Hydraulic contamination is a major source of problems for any type of hydraulic system, but especially for hydraulic motors and final drives -- which means that it is very important to be well informed on the subject. In this Shop Talk Blog post, we are going to talk about the types and sources of contamination, as well as how to avoid contamination. This information is important for all types of hydraulic construction equipment, from a Terex CTL to a Bobcat skid steer.
For more Shop Talk Blog post on hydraulic motor maintenance and repair, check out these great artilcles:
- CASE CTL: Options for Replacing the Hydraulic Motor and Final Drive
- Taking Your Hydraulic Motor Diagnosis Seriously
- 3 Things You Should Know About Eaton and Hydraulic Motors
- Hydraulic Contamination Issues in Newer Machines
- Types of Hydraulic Contamination that Affects Final Drives
Types of Contamination
There are several different types of hydraulic contamination.
Some forms of hydraulic contamination can be seen with the naked eye and are usually in the form of particles. Slivers of metal or flakes or rust can be easy to spot in hydraulic fluid, and form the type of contamination that most filters can remove from the system. For example, in the image shown you can see brass particles on the inside of the cover plate from a hydraulic motor (which is never a good thing). Brass and metal shavings are usually generated contamination. As the name implies, generated contamination is "generated" by the final drive. A certain amount of generated contamination is expect as the result of normal wear and tear.
Another type of contamination is the presence of water or air in the hydraulic fluid. Water can cause the fluid to appear milky, and air tends to make the hydraulic fluid look frothy. Both of these can cause severe damage to the hydraulic system, including cavitation and erosion.
There are other forms of contamination that can’t necessarily be seen with the naked eye, however. This can result from the natural breakdown of the hydraulic fluid and its additives over time, or can result from chemical reactions between the fluid and the presence of water. The best way to deal with the effects of chemical breakdown and reactions is to drain the hydraulic fluid and replace with fresh, filtered fluid.
Sources of Contamination
There are many potential sources of contamination. Contamination can be introduced while the hydraulic equipment is being manufactured. This includes particles of sand left over from a casting process, a string from a piece of rag used to wipe a component down before it was installed, a small glob of grease, or even a tiny bit of Teflon tape. These would be considered contaminants and could cause significant harm to a hydraulic motor if not properly filtered.
Many people do not realize that hydraulic fluid arrives contaminated. Manufacturers do not always have complete control of how the fluid is stored and shipped, so for optimum machine performance experts recommend that hydraulic fluid be filtered before it is added to the system. In addition, different types of hydraulic fluid should not be mixed. Reactions can occur between the additives that can seriously compromise the performance of the hydraulic fluid and damage your system.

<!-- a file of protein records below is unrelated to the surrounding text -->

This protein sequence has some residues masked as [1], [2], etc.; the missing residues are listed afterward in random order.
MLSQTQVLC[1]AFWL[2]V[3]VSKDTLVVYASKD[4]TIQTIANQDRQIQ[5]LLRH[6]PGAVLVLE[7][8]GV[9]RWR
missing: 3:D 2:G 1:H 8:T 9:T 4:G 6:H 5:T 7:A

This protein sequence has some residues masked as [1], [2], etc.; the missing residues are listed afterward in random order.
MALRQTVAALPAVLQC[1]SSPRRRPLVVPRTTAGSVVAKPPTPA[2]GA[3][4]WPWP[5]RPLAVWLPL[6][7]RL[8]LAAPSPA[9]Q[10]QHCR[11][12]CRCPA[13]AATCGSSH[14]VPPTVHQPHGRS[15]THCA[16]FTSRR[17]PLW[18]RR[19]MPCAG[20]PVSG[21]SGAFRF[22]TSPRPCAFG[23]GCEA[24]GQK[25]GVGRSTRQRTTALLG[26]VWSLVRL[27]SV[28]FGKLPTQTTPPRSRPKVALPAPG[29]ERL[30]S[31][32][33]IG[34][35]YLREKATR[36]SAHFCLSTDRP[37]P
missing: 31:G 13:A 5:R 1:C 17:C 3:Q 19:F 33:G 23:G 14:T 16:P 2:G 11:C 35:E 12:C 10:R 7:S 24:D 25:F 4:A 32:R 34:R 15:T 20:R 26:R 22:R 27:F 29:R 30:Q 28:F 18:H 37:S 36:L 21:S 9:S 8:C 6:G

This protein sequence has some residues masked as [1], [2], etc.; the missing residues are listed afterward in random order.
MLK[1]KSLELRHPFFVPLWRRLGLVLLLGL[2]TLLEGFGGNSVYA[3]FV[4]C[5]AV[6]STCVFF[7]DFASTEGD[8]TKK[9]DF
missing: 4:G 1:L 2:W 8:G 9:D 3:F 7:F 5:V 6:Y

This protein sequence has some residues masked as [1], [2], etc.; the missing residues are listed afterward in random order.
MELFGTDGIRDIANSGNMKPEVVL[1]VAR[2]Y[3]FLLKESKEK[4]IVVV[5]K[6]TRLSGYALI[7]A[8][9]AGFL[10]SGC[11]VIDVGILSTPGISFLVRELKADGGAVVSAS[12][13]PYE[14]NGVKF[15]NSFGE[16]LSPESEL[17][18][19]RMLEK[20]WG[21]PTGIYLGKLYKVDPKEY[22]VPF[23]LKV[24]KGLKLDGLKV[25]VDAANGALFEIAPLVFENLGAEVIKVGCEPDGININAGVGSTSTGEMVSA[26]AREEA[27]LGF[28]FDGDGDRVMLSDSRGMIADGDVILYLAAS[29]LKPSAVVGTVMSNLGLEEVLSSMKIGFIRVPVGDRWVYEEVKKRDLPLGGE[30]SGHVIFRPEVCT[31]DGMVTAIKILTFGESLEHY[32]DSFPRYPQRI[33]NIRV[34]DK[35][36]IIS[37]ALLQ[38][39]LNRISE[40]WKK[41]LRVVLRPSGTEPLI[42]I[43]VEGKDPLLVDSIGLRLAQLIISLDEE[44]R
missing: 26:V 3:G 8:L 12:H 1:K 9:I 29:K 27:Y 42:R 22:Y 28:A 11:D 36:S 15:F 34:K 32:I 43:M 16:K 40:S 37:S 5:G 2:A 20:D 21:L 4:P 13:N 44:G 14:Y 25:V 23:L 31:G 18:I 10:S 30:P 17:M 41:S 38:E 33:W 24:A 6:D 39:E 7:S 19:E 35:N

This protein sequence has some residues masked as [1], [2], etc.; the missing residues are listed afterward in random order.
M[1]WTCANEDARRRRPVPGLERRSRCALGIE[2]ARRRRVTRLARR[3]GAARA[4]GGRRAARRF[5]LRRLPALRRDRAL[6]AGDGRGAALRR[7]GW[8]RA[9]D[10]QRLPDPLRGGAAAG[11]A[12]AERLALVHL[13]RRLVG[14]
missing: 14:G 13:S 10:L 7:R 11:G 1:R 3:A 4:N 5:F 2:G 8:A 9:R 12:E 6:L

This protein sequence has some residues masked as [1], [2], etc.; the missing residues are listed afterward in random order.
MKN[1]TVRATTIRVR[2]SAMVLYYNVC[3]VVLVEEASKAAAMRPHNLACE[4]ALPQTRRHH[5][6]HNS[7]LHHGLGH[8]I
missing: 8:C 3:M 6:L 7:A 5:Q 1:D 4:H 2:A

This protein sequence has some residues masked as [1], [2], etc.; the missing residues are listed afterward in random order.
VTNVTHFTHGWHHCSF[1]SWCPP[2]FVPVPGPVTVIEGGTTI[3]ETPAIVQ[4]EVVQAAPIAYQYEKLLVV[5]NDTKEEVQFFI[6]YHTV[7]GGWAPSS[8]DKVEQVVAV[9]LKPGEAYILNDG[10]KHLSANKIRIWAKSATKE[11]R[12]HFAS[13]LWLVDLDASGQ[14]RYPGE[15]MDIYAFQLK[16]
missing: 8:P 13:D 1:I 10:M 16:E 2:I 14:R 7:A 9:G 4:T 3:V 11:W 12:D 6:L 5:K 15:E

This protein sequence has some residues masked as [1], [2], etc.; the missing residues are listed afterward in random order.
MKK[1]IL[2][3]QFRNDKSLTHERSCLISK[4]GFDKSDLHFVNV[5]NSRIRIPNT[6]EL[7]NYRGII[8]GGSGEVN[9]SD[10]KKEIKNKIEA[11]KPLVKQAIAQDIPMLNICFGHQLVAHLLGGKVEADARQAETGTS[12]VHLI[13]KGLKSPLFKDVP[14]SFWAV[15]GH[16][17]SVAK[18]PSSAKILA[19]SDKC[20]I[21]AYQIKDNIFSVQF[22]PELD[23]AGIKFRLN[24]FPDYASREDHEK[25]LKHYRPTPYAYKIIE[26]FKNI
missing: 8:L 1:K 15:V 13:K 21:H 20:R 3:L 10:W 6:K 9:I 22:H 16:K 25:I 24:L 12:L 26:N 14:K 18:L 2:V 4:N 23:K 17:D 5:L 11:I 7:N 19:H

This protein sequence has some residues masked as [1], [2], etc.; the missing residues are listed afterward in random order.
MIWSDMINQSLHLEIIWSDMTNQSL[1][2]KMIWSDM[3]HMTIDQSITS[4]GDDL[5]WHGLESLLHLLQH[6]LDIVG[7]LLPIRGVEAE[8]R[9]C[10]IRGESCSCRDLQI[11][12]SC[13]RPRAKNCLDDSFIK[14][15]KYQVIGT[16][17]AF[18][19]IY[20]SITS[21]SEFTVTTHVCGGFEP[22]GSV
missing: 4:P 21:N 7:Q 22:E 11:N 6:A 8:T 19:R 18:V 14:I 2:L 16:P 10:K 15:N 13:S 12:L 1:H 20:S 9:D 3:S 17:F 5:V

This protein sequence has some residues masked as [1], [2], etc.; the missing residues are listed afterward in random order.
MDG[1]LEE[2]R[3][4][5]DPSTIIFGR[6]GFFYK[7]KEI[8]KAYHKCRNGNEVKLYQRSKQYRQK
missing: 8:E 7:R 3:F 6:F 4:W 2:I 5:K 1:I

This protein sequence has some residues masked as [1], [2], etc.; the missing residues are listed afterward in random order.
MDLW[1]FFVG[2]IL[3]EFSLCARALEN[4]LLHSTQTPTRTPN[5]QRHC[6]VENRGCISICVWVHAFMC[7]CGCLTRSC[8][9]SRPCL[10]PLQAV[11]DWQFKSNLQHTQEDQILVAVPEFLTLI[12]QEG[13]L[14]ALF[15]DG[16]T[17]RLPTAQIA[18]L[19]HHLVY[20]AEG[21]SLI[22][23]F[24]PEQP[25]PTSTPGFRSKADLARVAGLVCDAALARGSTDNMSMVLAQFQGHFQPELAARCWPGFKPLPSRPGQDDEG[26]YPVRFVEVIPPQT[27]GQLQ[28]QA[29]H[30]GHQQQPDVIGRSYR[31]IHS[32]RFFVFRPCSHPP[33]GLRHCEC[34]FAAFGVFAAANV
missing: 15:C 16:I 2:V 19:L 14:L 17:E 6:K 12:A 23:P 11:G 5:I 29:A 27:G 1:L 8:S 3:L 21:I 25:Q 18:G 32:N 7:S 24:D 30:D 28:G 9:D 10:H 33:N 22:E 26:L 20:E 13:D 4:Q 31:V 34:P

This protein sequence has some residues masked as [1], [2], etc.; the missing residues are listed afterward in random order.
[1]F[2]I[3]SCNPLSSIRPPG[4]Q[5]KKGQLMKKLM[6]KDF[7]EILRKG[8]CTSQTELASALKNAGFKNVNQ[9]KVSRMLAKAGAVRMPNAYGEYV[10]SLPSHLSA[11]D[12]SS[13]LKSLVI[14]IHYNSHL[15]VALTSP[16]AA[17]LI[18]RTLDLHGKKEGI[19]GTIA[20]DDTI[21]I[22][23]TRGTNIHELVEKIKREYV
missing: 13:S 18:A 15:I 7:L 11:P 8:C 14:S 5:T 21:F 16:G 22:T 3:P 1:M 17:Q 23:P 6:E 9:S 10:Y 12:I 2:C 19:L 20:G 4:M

Contamination can be introduced when hydraulic equipment is being serviced, especially if it is serviced in the field. The exterior of the equipment should always be cleaned before it is serviced (you'll notice what thoroughly clean the exterior of hydraulic motors before beginning the disassembly step). Be especially careful when removing hoses, taking care not to allow debris to access either the ports or the hoses. Hoses and ports should be plugged immediately.
Hydraulic fluid should be stored in sealed containers away from fluctuating temperatures. Fluctuations in temperature can allow air to permeate the container and contaminate the fluid. Furthermore, any time a container is opened, it should not remain open any longer than necessary. Not only could particle contaminants make their way in, but the fluid might also absorb water or air.
To prevent most forms of contamination, follow these simple guidelines:
- Filter all hydraulic fluid before it is added to the system
- Drain and replace the hydraulic fluid as recommended by the manufacturer
- Maintenance and repairs should be performed in a clean environment
- Change all filters and breathers per manufacturer recommendations
Another option, especially for larger fleets of equipment, is to have the hydraulic fluid analyzed for the presence of contaminants, including chemical contaminants.
When it comes to preventing damage to your final drive from hydraulic contamination, the key is to check and change the case drain filter. Most hydraulic motors have a case drain line and filter. If that filter becomes clogged, excessive pressure builds up in the hydraulic motor and can result in catastrophic damage. Contamination can cause result in something wrong with your final drive. Again, this can be avoided by checking and changing the case drain filter on a regular basis.
All hydraulic systems are susceptible to damage from contamination, but especially hydraulic motors and final drives. In fact, newer machines seem to be even more sensitive to hydraulic contamination. Radial piston motors, for example, can suffer irreparable damage to the cam ring if abrasive particles are not filtered out of the system.
The key to keeping your hydraulic equipment free of contaminant damage is to filter the hydraulic fluid before it goes into the system, drain and replace the hydraulic fluid regularly, check and change the filters and breathers, and only open up the hydraulic system in a clean environment.
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